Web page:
Category Archives: technology

Abraham Lincoln, Patented Inventor

We're on the cusp of the Presidents Day holiday weekend in the U.S. While the nation's airwaves are once again full of advertisements for car and mattress sales, which is how American businesses have come to celebrate the event, the Inventions in Everything team is going to take a different route and celebrate the inventiveness of past U.S. Presidents.

As it happens, there's only one American President to whom a U.S. patent has ever been issued for something they invented. Abraham Lincoln was issued U.S. Patent 6,469 for his 1849 invention of a manner for Buoying Vessels Over Shoals. Here's the U.S. patent equivalent of Lincoln's later Gettysburg Address:

To all whom it may concern:

Be it known that I, Abraham Lincoln, of Springfield, in the County of Sangamon, in the State of Illinois, have invented a new and improved manner of combining adjustable buoyant air chambers with a steamboat or other vessel for the purpose of enabling their draght of water to be readily lessened to enable them to pass over bars, or through shallow water without discharging their cargoes; and I do hereby declare the following the be a full, clear, and exact description thereof, reference being had to the accompanying drawings making a part of this specification.

Here are the accompanying drawings:

U.S. Patent 6,469 Figures 1, 2, and 3

Better still, there's a physical model of Lincoln's patented invention on display at the Smithsonian Institution's National Museum of American History:

Smithsonian Institution: Physical Model of U.S. Patent 6,469

In 2013, Charles Kuralt narrated a 48-minute video segment celebrating Lincoln's patented invention on CBS News' Sunday Morning broadcast. His slow-paced, anachronistic style works well in bringing the story of Lincoln's pre-Civil War era invention for an America that traveled by river to life, where we do recommend clicking through to view it.

From the Inventions in Everything Archives

There aren't any other inventions by those who became U.S. Presidents, but the IIE team has previously covered the following seaworthy inventions:

Inventions in Everything: A Five-in-One Kitchen Multitasker

Kitchen gadgets. If there's one thing all the members of the IIE team have learned over the years, it's that we each have far too many gadgets in our kitchens that only do one thing.

It's no wonder then that the opportunity to combine individual kitchen gadgets into multitaskers to cut down on kitchen clutter presents such an opportunity to inventors. Today's featured patented invention happens to be the earliest device we've found that integrates five separate gadgets into one kitchen multitasker. It's just not any of the five gadgets any of the IIE team would ever have guessed would be combined and officially documented via a U.S. patent!

Meet the subject of the invention for which Canadian electrician Robert Martin Gardiner was assigned U.S. Patent 586,025 in 1897: the Combined Grocer's Package, Grater, Slicer, and Mouse and Fly Trap.

U.S. Patent 586,025 Figures 1 through 5

Each of these figures corresponds to one of the invention's proposed uses, which we've excerpted from the text of the patent:

  • Figure 1: A grocer's package or box with feet attached to one end.
  • Figure 2: A similar figure, with the opposite side constructed as a grater.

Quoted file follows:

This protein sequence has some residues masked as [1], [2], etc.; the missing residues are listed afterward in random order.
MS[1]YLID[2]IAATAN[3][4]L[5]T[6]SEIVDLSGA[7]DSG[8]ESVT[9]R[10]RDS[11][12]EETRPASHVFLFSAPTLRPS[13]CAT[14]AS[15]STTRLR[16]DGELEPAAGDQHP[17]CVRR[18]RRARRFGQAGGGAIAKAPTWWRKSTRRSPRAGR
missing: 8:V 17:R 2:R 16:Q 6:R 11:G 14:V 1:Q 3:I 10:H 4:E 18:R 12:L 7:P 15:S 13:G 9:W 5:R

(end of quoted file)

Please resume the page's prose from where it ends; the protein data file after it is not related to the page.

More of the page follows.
• Figure 3: The same constructed as a slicer.
  • Figure 4: The same as a mouse-trap.
  • Figure 5: The body with vertical feet at one end, preparatory to using it as a fly-trap.

In concept, Gardiner's innovation is to retask a "grocer's package" (or rather, a sheet metal can) for other uses after its primary purpose of holding its original contents has been completed. That's something that becomes a lot more significant when you realize the invention is the result of pre-20th century brainstorming for how to recycle a can. Which becomes more impressive when you realize the concept of brainstorming itself didn't exist as we know it until 1941!

This is the kind of invention the IIE team loves to discover, because there's a lot more in it than what the inventors themselves often realize!

From the Inventions in Everything Archives

The IIE team has previously covered the following inventions for things you might find, whether today or someday, in your kitchen:

Inventions in Everything: The Bicycle Sleigh

It's January, which means the airwaves are cluttered once more with advertisements for weight loss programs and physical fitness equipment. But in much of the world, icy and snowy winter weather makes it difficult for those suddenly obsessed with weight loss to go outside to pursue the physical activities they're counting on to fit back into the clothes they wore before the holidays. If only there was a patented invention that could help!

You're in luck, because not only is there such an invention, it's 101 years old! Inventor Tom Doroszuk was issued U.S. Patent 1,324,342 for his innovation combining bicycle technology with sleigh technology to produce the Bicycle Sleigh:

U.S. Patent 1,324,342 Figures 1 and 2

Doroszuk's invention merges a bicycle frame onto a larger structure supported on a tricycle of skis. When the rider peddles the bicycle sleigh, it turns a paddlewheel mounted in place of the rear bicycle to provide propulsion on snow-or-ice-covered surfaces. So not only can you can you get exercise on the Bicycle Sleigh, you can get to where you're going when the roads are covered with snow and ice!

Or rather, you could theoretically get exercise and get to where you're going, if only the Bicycle Sleigh existed in today's world. We couldn't find so much as a single TikTok or YouTube influencer willing to bring their version of the now public domain-invention to life.

We did however find the next closest thing: ski bikes, which are really a thing, if only useful for going downhill!

Time will tell if the 21st century see a bicycle sleigh revival.